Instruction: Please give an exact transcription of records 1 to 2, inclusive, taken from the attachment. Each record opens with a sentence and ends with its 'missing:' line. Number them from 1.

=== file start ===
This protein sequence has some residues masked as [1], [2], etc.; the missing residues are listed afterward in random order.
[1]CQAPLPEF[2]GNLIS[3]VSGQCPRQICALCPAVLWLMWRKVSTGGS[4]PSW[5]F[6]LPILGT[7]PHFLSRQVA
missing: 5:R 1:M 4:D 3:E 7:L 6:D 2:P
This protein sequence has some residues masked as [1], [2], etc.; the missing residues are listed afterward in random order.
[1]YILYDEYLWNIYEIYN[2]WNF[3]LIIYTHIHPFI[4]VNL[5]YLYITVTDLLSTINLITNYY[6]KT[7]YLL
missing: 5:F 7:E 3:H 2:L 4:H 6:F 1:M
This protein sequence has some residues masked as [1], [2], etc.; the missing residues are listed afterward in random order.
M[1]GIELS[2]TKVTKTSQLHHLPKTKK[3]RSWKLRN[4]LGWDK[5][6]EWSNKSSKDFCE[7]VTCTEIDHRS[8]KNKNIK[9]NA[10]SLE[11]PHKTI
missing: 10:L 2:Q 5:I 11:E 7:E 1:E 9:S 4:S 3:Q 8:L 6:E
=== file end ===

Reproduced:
This protein sequence has some residues masked as [1], [2], etc.; the missing residues are listed afterward in random order.
[1]CQAPLPEF[2]GNLIS[3]VSGQCPRQICALCPAVLWLMWRKVSTGGS[4]PSW[5]F[6]LPILGT[7]PHFLSRQVA
missing: 5:R 1:M 4:D 3:E 7:L 6:D 2:P
This protein sequence has some residues masked as [1], [2], etc.; the missing residues are listed afterward in random order.
[1]YILYDEYLWNIYEIYN[2]WNF[3]LIIYTHIHPFI[4]VNL[5]YLYITVTDLLSTINLITNYY[6]KT[7]YLL
missing: 5:F 7:E 3:H 2:L 4:H 6:F 1:M